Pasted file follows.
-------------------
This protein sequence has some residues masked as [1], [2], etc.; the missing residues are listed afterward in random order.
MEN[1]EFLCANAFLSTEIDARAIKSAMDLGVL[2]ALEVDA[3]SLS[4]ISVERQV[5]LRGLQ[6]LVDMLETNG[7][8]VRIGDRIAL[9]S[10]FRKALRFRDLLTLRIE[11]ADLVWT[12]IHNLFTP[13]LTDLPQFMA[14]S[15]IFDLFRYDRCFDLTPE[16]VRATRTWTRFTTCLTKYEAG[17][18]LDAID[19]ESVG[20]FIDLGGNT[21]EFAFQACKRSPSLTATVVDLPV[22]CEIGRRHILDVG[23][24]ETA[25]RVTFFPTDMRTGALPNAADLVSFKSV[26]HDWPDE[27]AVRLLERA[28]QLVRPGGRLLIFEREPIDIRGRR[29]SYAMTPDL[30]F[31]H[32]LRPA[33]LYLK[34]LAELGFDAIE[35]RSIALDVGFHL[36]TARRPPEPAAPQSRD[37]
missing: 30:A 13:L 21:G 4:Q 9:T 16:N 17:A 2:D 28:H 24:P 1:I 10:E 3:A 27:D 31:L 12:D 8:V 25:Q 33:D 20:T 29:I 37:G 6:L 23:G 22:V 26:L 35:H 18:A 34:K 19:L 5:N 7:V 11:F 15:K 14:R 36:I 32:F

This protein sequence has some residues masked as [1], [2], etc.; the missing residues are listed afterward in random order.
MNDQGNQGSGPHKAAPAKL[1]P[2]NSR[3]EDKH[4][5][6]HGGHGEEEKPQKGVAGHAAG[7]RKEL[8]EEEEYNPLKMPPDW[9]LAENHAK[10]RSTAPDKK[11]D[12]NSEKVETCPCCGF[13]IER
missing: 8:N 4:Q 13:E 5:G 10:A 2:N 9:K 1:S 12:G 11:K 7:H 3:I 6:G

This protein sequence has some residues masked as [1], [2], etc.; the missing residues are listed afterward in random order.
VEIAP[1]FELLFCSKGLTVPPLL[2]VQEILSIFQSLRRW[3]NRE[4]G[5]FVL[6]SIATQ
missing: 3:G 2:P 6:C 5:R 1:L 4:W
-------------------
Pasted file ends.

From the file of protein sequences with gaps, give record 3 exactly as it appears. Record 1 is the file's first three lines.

This protein sequence has some residues masked as [1], [2], etc.; the missing residues are listed afterward in random order.
VEIAP[1]FELLFCSKGLTVPPLL[2]VQEILSIFQSLRRW[3]NRE[4]G[5]FVL[6]SIATQ
missing: 3:G 2:P 6:C 5:R 1:L 4:W